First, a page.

OpenBIM encompasses both a set of workflow and software tools to ensure efficient and reliable construction processes.
A major component of openBIM is IFC (Industry Foundation Classes), the ISO standard to exchange building modeling designs. Collaborating by exchanging full IFC files is not practical. Let's see how BCF, another openBIM standard can support collaboration workflows with lightweight data exchanges.
Let's compare IFC to PDF (Portable Document Format) in the office world (of course, IFC goes further than a 2D or 3D view of the project thanks to its embedded semantics, but let's consider this for the sake of the argument). Both are ISO standards meant to exchange data in a neutral way in order to enforce interoperability between software. Both are great for deliverables, for sign-offs, etc.
But what if we need to converse, comment, request specific information, or relate to specific objects when we are not sitting in the same room at the same time? The same way PDF doesn't define how document revisions and comments should be exchanged, collaboration and communication workflows were left out of the scope of IFC, on purpose. IFC was meant to convey self-contained data models and it does not address the need to exchange information relating to a specific project sub-part, like RFI (Requests For Information), sequencing coordination or issues occurring during the project lifecycle.
buildingSMART went the extra mile and worked on defining such a standard to guarantee a neutral way of exchanging questions, comments, issues on IFC files.
BIM Collaboration Format (BCF) is an open standard to exchange BIM-related issues between software. BCF could be seen as a "Post-It® system for IFC", or more accurately a "Post-it® threading system for IFC" thanks to its user assignation and status management.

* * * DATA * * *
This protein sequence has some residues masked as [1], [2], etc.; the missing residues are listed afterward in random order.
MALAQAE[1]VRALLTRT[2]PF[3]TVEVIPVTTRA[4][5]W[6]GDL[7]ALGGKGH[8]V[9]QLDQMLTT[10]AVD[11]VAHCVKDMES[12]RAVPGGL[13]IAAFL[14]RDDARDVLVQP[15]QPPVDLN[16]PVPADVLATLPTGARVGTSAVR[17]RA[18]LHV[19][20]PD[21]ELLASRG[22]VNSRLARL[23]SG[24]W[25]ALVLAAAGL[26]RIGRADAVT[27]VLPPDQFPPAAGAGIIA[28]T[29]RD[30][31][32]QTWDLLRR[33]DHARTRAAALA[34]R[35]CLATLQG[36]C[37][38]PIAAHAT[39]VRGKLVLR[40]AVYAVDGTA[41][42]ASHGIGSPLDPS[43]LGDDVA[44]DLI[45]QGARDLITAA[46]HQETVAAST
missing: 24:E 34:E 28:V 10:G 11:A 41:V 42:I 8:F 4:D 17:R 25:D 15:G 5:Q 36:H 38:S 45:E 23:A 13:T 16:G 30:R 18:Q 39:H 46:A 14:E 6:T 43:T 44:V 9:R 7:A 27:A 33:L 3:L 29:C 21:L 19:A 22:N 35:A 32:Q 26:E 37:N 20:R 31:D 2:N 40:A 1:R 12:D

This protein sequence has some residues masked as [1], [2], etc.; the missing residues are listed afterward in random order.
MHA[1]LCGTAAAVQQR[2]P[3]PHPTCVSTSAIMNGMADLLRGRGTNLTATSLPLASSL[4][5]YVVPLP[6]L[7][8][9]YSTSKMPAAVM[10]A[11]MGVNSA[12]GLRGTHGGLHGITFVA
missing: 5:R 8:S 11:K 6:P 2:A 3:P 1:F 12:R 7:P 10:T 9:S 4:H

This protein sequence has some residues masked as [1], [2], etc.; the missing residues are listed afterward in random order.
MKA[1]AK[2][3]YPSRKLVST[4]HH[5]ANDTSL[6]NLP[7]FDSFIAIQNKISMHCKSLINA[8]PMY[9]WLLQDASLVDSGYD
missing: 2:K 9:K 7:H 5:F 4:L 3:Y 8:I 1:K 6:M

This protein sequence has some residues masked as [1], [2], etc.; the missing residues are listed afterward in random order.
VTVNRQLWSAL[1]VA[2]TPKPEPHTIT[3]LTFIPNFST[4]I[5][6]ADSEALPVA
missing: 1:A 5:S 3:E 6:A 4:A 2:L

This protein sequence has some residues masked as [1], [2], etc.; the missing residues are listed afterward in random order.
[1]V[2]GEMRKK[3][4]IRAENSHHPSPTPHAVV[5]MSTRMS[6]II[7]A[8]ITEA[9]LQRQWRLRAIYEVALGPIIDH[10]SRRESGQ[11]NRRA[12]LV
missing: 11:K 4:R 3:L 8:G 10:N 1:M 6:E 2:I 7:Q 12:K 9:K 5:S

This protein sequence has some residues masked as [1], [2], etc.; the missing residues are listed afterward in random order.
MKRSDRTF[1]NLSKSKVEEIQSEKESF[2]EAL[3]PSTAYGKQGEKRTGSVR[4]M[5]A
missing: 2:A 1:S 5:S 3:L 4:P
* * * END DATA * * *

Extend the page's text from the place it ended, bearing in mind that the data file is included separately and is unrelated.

BCF messages link messages to IFC entities. These messages can be assigned to a user and have status.
BCF lets users exchange issues on construction projects from different software. An issue is composed of a topic, some markup (a collection of textual information related to the topic, like a name, comments, a status), a viewpoint to provide spatial information to the topic, and a snapshot taken from the viewpoint. References to documents stored on the BCF server can be added. Bimsync provides several extensions to the standard, like references to objects in the BIM project in order to facilitate their selection and inspection.
Here is how BCF issues can be visualized in Bimsync:
The initial BCF data format has been defined to be stored in a zipped directory containing files stored in XML (for the BCF data) and PNG (for the snapshot). As sending ZIP files in emails was not the most efficient collaboration process, buildingSMART soon focused on providing an API to enable servers to exchange BCF data structures instead of spamming inboxes.
We now have two compatible standards to exchange BCF tickets: BCF-XML — using files to store collaboration information and BCF-API — using API calls between servers to exchange collaboration information. Servers implementing the BCF API can optionally also host the models.
BCF is developed by buildingSMART members and can be openly followed on GitHub
Catenda is actively participating in the core developer's efforts to set and develop the BCF standard. Here is the evolution of the BCF format over time:
BCF has initially been implemented in Tekla and Solibri solutions. Soon after, Bimsync adopted BCF for its issue management workflow. Graphisoft and other BIM software vendors followed.